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Website access for someone in a temprarily Down Zone

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Anyone know of a way I can help someone get access to our website if the area they are in is having "problems".  I think it has to do with DNS but cant prove it.
If they run "" it says the website is UP and must be down just for them.
We have had this happen before along similar lines.  I have checked from coast to coast and cannot find anyone who cannot access the site or the IP.
Does IE or Firefox offer any methods of rerouting their requests through to a different area via proxy or >??  It was important enough to the people who wanted to connect  to ask but I don't know what to tell them as I have never had to deal with it,  Things like that usually fix themselves (and may eventually for them).  At the same location they were able to access no problems last week so I am leery of going to far with trying to change anything but if I could provide them with a way to "get out" to somewhere that the Internet was better served I would.  They have a perfect signal at a large Hotel and are able to get to a lot of places .  Just not here.  :(

I can only offer rather general advice. First I would ask them to add a 2nd (or third) DNS server entry in their network configuration. is the ip of OpenDNS and that is decent (and free) DNS server service. If they cannot get to you one way, OpenDNS provides another.

If you think the above sounds too complicated for the people that want to make contact with your website, find out what the IP address of the computer/ISP that hosts your website. In case the domain name is pointing to your own webserver, '' will tell you. With that information you can ask those people to type the IP address into their browser.

When they see your web page, chances are that the DNS service from their ISP could be flaky. If they still cannot see your page, then it might be time to take a look at what is happening on your side.

That is, when they are not using a proxy. If they do, there might be some hiccups there. Proxy servers come in different shapes and sizes, so you need to know exactly which one they are using and look for solutions. Without that info....have fun. And even if you have a solution, without administrative access to that server the problem remains anyway.

Very generic, I know  :-\

They can try this:

I have used this one before. They have a free service, but it's at dialup speeds. If you need faster, you have to pay. A month of service is about $5.

They can try the software and see if they can get it configured and working first, on the free service, before considering paying for faster speeds.

This works for more than just browsers, too. Works quite well for some P2P software/networks, IRC, instant messaging software, etc. It works with any software that can be configured to use a SOCKS proxy.

Years ago, Martin used it to access my chat room, MSN, and a bunch of other stuff, when the ISP at his college dorm instituted protocol blocking (everything except http/https was blacklisted by default). And the company has not raised their prices in over 10 years. It's still the same $5/month.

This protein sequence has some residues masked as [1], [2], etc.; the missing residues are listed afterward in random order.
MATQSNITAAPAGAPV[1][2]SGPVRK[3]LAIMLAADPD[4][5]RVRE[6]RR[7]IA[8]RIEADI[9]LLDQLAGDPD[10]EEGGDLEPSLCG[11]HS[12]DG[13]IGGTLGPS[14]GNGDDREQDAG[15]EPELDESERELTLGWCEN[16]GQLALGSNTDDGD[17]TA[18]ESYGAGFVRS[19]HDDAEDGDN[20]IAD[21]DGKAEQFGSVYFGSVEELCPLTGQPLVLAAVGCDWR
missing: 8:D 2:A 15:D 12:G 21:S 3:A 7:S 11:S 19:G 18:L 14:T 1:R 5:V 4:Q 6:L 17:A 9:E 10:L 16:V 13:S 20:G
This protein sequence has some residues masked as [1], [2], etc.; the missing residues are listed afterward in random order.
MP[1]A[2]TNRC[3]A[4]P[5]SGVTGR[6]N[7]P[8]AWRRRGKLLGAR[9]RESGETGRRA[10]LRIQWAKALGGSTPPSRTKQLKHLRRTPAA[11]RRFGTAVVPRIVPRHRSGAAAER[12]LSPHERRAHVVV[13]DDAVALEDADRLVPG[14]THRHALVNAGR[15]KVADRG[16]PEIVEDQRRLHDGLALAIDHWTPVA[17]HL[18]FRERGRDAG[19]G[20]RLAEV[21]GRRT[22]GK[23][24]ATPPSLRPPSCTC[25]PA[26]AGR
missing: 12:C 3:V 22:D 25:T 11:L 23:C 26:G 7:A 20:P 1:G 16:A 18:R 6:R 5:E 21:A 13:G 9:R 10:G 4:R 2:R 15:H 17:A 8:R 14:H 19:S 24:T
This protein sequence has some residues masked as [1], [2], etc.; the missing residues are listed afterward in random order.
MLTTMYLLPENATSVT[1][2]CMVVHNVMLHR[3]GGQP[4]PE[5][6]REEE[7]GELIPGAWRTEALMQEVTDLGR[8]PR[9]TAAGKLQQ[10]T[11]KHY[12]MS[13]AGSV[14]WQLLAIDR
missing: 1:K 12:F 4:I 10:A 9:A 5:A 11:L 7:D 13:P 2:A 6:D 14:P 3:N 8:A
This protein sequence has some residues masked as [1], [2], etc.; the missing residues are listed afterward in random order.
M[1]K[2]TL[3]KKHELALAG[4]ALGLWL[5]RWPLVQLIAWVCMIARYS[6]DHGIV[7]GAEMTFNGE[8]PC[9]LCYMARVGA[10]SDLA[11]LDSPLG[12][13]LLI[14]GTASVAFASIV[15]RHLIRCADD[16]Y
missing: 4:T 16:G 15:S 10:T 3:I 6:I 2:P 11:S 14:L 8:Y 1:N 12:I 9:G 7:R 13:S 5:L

If they travel a lot and run into this problem frequently, it might make sense for them to have the software installed and a portable browser configured to work with it. Then it's just a matter of running their software and starting up the portable browser whenever they have a problem. No need to have to configure it more than once, and with the free service it's always ready, on standby, and won't cost them anything to just have it ready to use.

Many thanks and I LOVE the idea of a portable browser.  YES!  100% they travel a lot and this particular time they were with a GROUP who all needed access.  I could allow ONE person to link back direct (i.e.: rdp or similar) but that would not have helped as they were making a presentation and needed all of them to get in and no one at the entire Hotel could.
The Hotel of course Blamed Me!  So I was forced to prove it was them.  But this infighting did nothing to solve the problem nor prevent future occurrences so I really appreciate this.  I was also looking at PROXY which would allow one person ONCE they were able to connect to share that same connection locally.
Have you ever tried configuring a portable (read> flash drive) install of IE using this?  So they could run it ONLY in emergences as this one without worrying about any possible affects to the copy of the browser on their system?  As in plug in flashdrive and have it auto run with the tunnel client app already in it.
When done, remove flashdrive and reboot?   I need to be able to be 1000% certain that they could not accidentally do anything to their normal setup since this is a once in a blue moon occurrence caused by forces unknown at this time.  I cannot risk making any changes to their normal browser or laptop

And thanks to you as well Shades.  I explained the dilemma to them as well.  One is the company owner here where I am the IT department.  SO..... I just take it as it comes.   I explained everything y9ou just went through to them.
Just FYI, I did try direct IP as I did a remote session to their system.  No Good.  So something in their Internet cant even locate my IP.

There is something not working in Philadelphia right now,  I also found that report.  And being the "overkill" type I ran Speed test checks to PA as a whole state for every server there.

Speed tests showed about a .9Mbps down and .1Mbps UP .  The same test to some remote outcrop in South Dakota showed 150+ Down and 25+ UP .  (of course I also got those results to almost anywhere BUT  Pennsylvania. :(

So I am in the clear for my performance :tellme: but.. It is my duty to at least try. 8)


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